Enter the maze

Is the grass always greener?

A sheep grazes on a hillside

Sheep in the Lake District might soon be in for a shock. If they don’t keep their eyes open when they’re eating, they may end up munching up some tiny sensors scattered throughout the hills where they live. A national team of researchers, led by Professor Joe Sventek at Glasgow University, are exploring how to ‘seed’ whole areas of our natural landscape with hundreds of tiny battery-powered computers that sense aspects of the world around them. Each computer has a radio transmitter, and together they form a network of sensors. The data they collect is then sent back to much larger computers for analysis, all to help with climate research.

Sounds simple? Just throw a few small wireless computers into a field and leave the rest to the computers and the wireless network? Well, no – there’s a huge number of science and engineering challenges involved.

Sleepy sensors

One of the project team’s main challenges is power consumption: these sensor computers, also known as sensor nodes, are usually placed in hard-to-reach areas, like mountain slopes or hazardous chemical environments. This means that the period of time between replacing the batteries in the sensor nodes must be as long as possible.

The usual approach to maximizing battery life in sensor nodes is to turn off the radio for much of the time, but communication between a pair of nodes requires that they both be awake at the same time. That means sleep periods must be carefully timed between nodes that wish to communicate with each other.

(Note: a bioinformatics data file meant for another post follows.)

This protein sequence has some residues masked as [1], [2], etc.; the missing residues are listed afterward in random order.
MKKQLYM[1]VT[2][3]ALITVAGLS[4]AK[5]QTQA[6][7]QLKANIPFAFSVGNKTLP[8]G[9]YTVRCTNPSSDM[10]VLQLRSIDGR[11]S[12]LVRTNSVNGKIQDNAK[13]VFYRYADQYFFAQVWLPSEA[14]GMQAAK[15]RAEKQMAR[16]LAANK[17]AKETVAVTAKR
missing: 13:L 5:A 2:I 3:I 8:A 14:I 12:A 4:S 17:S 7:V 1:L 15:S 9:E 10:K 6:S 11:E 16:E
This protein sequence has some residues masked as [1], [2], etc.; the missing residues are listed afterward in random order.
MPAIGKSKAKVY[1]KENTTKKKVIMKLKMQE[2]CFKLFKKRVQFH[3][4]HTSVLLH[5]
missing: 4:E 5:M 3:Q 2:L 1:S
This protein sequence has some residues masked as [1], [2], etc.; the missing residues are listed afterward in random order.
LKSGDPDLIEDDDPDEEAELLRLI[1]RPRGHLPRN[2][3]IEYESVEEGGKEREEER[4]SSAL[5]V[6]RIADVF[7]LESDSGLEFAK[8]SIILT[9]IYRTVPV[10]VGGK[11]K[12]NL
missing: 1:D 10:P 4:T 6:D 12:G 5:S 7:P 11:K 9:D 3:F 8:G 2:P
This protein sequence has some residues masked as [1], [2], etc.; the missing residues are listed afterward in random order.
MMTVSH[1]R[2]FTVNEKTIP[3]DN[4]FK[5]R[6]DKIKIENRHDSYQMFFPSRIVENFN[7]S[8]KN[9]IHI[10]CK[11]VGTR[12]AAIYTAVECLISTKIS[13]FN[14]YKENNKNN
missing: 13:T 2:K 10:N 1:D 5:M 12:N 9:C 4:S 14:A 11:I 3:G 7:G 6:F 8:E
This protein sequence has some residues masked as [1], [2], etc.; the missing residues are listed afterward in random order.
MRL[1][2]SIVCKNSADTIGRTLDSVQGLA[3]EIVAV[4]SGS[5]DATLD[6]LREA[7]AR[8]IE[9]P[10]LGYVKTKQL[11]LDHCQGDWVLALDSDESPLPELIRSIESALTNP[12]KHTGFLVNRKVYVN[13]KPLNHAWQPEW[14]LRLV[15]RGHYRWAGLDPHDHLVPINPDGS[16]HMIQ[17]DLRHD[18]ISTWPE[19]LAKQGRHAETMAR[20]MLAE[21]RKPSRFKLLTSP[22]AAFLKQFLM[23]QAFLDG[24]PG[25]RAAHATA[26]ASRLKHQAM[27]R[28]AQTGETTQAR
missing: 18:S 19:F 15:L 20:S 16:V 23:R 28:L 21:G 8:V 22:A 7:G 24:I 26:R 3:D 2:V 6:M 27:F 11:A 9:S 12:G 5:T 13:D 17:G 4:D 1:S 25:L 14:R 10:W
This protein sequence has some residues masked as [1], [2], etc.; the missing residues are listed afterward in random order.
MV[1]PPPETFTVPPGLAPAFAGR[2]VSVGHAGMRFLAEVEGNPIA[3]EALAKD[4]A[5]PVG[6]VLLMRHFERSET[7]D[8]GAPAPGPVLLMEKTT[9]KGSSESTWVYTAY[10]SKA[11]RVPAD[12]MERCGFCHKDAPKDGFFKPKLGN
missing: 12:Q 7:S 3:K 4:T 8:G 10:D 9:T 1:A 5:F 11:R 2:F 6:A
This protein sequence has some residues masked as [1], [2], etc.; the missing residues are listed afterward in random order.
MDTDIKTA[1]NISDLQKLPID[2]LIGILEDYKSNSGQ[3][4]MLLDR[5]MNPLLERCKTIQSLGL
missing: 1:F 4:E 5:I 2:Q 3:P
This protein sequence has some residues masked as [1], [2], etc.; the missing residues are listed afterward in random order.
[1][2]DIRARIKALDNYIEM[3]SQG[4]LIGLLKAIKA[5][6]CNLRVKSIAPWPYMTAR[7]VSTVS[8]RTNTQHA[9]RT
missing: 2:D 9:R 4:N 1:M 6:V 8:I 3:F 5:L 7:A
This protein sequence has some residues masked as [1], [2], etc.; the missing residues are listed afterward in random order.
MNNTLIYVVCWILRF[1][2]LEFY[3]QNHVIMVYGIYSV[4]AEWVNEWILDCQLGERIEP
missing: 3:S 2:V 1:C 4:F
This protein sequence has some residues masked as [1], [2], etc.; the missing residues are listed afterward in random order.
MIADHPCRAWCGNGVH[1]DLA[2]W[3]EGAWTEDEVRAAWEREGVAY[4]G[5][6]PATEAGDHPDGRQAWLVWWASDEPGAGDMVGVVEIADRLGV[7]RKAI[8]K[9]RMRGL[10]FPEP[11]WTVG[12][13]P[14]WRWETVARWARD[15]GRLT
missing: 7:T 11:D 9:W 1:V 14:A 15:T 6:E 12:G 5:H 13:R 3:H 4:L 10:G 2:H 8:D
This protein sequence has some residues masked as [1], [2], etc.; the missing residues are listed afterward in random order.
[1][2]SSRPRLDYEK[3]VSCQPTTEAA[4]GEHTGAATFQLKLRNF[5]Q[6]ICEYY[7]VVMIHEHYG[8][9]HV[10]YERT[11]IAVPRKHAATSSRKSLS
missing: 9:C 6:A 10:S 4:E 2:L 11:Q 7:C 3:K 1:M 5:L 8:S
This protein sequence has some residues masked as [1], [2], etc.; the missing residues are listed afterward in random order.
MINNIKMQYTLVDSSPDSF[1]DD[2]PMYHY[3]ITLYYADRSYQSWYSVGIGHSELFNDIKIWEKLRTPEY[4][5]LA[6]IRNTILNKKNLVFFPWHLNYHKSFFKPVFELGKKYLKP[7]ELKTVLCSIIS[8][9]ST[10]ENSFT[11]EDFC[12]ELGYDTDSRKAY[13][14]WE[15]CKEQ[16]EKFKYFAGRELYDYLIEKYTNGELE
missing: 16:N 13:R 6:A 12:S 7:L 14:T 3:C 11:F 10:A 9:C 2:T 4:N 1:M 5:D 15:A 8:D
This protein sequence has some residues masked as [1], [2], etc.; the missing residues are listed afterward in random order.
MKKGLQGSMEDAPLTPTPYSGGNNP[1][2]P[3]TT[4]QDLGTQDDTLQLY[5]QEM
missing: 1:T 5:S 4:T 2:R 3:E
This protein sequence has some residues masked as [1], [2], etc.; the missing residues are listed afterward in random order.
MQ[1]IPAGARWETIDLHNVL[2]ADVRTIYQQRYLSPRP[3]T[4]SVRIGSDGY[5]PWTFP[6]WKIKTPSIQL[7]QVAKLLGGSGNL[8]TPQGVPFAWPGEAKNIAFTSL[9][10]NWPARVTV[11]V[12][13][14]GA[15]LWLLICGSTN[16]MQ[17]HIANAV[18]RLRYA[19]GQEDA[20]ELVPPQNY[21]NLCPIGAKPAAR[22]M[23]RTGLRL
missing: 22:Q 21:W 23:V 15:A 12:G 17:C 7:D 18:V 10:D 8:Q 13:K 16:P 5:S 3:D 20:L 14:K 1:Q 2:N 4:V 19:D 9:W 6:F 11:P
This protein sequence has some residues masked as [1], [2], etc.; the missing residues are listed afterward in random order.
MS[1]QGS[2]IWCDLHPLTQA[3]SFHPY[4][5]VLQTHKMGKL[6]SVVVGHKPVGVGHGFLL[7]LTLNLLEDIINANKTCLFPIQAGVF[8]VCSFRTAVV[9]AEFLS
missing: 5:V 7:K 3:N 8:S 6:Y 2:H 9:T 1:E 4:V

There is another problem though. The sensors’ radios are only short-range, so for nodes to communicate, messages usually have to be relayed by nodes in between. The timing of sleep periods may be quite complex in order for a message to be successfully transmitted. Messages that must experience multiple hops may end up being delayed while all of the nodes take a siesta.

Hop to it

To support such multihop communication, the sensor nodes have rules to determine the paths that messages must take to reach their destinations. The rules attempt to find the best path to use for each pair of nodes, minimising the number of hops, sharing the load across the network, and of course, finding the most energy efficient path between sensors dotted among the grass and rocks.

The project team hope to reduce the amount of power the radios use by about half, while keeping delays and dropped messages to a minimum. Since the radio accounts for most of a sensor node’s energy use, reducing the energy consumption by half means almost doubling the amount of work that can be done using the same size batteries.

If such improvements in energy consumption can be made on the Cumbrian hills, they can also be used in other mobile devices. How would you like your mobile phone standby time to be doubled? Not only would you get more time between charges, using less energy is good for the Earth.

Finally, back to the sheep. A tiny computer lying on the ground needs an aerial sticking up to improve its transmitting and receiving range for the same amount of power used. How would you design the aerial so a careless sheep doesn’t mistake it for a grass blade?